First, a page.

Tas Maritime called back with the number of a local fisherman named Peter who would help advise us as we came in. Peter was a gentle kind man who talked about the bay, made sure we knew what to watch out for and let us know that it is very protected from the Southerly. Advising that it would be better to drop anchor than to try to use a mooring as they are very heavily chained to hold Fishing boats in Bad Weather.
As we entered the protection of the land the winds and waves blessedly started dropping. Once in the bay it was much calmer. We dropped anchor close to shore (we looked at the moorings but they were indeed unsuitable). Turned off the motor and stood in quiet letting the shock wear off a bit. Evan suggested making a cup of tea. Great idea.
I felt like I needed to cry but sucked it back in as Evan determinedly started taking the steering assemble apart looking to find what had gone wrong. I helped where ever I could. By 4pm we had Frank ask the Kettering ship wrights who they thought could help us with our steering. They put us on to someone who put us on to someone who in the end may be able to help. They want to see the cables so we need to get them out and down to Hobart asap. Removing both steering cables was a challenge but anything was possible especially now that we were safe. We organised a local courier Danny to pick up the steering cables this evening and deliver them to Hobart the next morning to be looked at. Everyone has been so helpful so far.
With that completed we went to the pub for a huge hot meal including desert! We planned to leave Bicheno the next morning by 6am and head back down to Schouten Passage. Depending upon the weather and calls to Kettering Shipwrights and Marina we will decide what to do next. In the meantime the emotion of the day was draining, feeling oddly exhilarated and tearful at the same time it was time to get back to Nashira. Once onboard it was hard to stay awake and it did not take long to fall asleep.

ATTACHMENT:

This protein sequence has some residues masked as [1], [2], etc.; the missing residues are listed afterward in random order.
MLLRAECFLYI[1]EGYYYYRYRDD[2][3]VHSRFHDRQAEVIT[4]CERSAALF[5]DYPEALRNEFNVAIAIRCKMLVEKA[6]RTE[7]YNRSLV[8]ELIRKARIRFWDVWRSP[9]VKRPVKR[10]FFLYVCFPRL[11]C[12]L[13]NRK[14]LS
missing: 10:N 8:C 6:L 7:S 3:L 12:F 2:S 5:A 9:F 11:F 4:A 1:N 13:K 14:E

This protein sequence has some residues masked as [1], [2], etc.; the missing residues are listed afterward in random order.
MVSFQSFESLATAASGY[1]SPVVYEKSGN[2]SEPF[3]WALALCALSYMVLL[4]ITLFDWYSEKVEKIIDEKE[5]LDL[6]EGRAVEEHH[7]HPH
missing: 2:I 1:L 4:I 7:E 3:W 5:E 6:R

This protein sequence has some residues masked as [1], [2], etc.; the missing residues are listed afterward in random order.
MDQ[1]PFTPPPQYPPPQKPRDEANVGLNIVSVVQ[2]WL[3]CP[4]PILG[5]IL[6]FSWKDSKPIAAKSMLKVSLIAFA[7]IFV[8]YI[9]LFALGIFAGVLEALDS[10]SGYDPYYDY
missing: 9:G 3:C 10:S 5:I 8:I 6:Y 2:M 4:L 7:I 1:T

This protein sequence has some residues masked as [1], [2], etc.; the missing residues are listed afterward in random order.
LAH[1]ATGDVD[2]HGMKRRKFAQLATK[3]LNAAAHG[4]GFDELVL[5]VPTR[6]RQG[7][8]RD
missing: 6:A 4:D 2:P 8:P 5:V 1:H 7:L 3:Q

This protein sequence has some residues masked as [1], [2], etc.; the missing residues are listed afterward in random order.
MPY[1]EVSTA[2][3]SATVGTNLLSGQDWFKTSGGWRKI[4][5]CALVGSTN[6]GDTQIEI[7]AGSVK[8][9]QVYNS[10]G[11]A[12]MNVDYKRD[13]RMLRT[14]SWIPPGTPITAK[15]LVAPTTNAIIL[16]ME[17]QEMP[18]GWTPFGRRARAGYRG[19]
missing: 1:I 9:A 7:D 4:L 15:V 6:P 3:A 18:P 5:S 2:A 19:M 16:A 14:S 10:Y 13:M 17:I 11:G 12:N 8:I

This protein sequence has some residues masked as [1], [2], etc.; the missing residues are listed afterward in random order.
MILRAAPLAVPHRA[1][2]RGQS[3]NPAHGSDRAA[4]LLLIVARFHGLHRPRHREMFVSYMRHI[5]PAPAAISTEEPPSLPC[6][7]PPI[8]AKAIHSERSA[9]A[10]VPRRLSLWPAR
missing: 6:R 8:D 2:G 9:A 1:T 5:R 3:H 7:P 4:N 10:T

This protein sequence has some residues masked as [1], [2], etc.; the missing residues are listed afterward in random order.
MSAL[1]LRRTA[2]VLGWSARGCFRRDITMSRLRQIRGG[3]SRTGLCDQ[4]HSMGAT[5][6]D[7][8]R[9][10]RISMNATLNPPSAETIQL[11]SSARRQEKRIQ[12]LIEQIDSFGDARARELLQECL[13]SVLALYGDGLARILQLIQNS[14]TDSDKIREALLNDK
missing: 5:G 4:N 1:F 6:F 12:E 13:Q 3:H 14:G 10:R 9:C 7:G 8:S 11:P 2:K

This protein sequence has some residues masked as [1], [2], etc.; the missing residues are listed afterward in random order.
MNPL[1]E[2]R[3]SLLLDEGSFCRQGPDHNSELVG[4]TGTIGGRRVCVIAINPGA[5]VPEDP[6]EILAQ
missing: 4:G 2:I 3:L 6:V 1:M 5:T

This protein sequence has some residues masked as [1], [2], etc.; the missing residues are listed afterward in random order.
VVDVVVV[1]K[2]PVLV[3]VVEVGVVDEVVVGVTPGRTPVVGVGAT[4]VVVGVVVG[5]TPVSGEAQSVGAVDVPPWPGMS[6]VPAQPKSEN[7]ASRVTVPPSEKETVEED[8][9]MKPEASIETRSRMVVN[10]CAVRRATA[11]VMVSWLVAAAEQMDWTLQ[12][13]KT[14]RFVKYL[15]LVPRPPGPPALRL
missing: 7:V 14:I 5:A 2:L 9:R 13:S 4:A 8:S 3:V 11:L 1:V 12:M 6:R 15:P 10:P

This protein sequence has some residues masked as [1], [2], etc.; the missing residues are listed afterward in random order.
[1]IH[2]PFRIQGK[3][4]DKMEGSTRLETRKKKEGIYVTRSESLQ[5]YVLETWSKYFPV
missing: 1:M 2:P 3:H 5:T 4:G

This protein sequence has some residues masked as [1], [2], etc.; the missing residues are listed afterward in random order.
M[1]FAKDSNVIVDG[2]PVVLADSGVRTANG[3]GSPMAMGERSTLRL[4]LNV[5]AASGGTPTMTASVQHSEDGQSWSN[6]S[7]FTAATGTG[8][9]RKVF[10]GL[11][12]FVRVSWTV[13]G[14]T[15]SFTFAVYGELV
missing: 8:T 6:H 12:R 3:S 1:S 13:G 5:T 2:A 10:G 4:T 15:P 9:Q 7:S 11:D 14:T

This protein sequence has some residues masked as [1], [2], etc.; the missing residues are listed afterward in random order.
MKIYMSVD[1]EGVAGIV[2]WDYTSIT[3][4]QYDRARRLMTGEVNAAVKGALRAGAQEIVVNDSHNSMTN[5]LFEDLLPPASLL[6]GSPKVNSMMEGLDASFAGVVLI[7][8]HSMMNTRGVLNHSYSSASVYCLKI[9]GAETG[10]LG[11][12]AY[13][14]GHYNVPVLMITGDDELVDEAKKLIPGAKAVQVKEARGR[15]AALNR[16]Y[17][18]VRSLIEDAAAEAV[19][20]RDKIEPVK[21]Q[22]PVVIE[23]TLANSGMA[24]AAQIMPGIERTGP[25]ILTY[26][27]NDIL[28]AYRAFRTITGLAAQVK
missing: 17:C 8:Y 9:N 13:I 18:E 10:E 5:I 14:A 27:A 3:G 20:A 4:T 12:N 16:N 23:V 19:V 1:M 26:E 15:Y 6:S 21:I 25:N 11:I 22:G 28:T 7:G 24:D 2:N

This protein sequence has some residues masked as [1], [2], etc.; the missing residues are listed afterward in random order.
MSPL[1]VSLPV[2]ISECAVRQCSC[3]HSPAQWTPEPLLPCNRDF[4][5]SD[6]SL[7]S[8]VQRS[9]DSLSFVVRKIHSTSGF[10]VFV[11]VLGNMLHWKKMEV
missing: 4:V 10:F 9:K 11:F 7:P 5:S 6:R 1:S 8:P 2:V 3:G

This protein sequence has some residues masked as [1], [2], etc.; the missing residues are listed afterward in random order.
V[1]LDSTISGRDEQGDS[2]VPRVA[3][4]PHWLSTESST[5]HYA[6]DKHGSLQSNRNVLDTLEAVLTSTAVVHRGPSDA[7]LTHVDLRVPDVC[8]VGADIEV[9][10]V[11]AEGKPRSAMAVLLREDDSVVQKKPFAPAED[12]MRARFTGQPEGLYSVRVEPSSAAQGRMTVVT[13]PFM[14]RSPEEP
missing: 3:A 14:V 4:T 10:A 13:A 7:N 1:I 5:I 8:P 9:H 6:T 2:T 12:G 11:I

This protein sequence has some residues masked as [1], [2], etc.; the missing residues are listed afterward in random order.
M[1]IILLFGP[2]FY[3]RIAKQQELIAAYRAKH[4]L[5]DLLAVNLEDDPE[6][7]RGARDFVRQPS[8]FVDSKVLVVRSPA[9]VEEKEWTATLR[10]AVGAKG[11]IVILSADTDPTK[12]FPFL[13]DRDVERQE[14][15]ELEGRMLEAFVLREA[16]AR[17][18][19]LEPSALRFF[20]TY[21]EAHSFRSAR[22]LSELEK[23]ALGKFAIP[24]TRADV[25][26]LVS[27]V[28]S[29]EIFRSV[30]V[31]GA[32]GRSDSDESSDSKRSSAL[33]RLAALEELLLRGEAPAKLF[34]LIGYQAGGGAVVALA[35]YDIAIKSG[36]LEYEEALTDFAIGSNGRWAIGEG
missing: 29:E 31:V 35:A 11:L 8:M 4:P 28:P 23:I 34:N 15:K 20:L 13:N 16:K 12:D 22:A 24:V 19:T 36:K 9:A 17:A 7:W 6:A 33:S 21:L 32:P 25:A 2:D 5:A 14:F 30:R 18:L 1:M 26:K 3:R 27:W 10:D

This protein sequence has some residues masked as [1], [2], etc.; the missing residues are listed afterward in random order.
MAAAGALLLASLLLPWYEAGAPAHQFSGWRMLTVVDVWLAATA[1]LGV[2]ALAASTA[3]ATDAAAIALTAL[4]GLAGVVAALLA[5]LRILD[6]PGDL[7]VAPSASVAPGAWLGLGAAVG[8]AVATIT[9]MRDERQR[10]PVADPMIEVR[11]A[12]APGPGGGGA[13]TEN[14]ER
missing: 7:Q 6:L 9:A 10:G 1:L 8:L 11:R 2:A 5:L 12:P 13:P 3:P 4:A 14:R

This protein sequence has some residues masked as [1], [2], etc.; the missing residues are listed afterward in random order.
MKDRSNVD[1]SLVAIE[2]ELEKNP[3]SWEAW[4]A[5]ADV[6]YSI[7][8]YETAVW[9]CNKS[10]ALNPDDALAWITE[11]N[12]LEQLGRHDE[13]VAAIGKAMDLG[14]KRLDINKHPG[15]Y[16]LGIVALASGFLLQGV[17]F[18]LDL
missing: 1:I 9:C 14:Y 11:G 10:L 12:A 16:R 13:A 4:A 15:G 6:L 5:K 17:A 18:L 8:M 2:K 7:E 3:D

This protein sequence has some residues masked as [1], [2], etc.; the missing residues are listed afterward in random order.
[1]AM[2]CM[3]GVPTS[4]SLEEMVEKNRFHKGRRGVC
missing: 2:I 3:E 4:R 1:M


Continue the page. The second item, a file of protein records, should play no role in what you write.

Day 28 – Heading Back Down the Coast
We woke up regenerated and ready to start the day. The wind is negligible. Yay!! No wind and No waves. I’m good with that.
Evan worked up a jury rigged system for the emergency tiler with a rope clove hitched to the tiler and each end of the rope fed through a bollard on each side of the tiler and up to a winch on each side of the cockpit. This allows us to use the winches to move the tiler so we can steer and manage the throttle at the same time. It also keeps us out of the wind which will help as we imagine a possible 10 hour journey if things go as planned.
The return to Schouten Passage was straight forward, luckily no wind and no waves to speak of. Evan heard from the cable guys that they are indeed able to create a new cable for us which will be ready by Thursday! We discussed plans and decided to head to Kettering Marina if they can fit us in and get several jobs completed on Nashira that have been on the list and need doing. More phone calls later we found the Kettering
shipwrights are able to help us out on Friday and the marina has a berth for us we arrive tomorrow. So we are heading for Chinaman’s Bay and early tomorrow morning the weather forecast looks good to head through the Marion Narrows and Denison canal. We should be in Kettering by early afternoon if all things go right.
Through Schouten passage now and heading to Chinaman’s Bay on Maria Island the North wind start increasing. Our steering system needs a bit more attention now to keep us on track so both of us turn our attention to a winch and we tighten and loosen each winch as needed to keep us travelling in the right direction.
Rounding the point into Chinaman’s Bay we dropped anchor in 3 metres with a sandy bottom with a sigh of relief. Tomorrow we will hand steer through the narrows and canal before setting up the system we used today and make our way for Kettering marina
Now for some Rest and Relaxation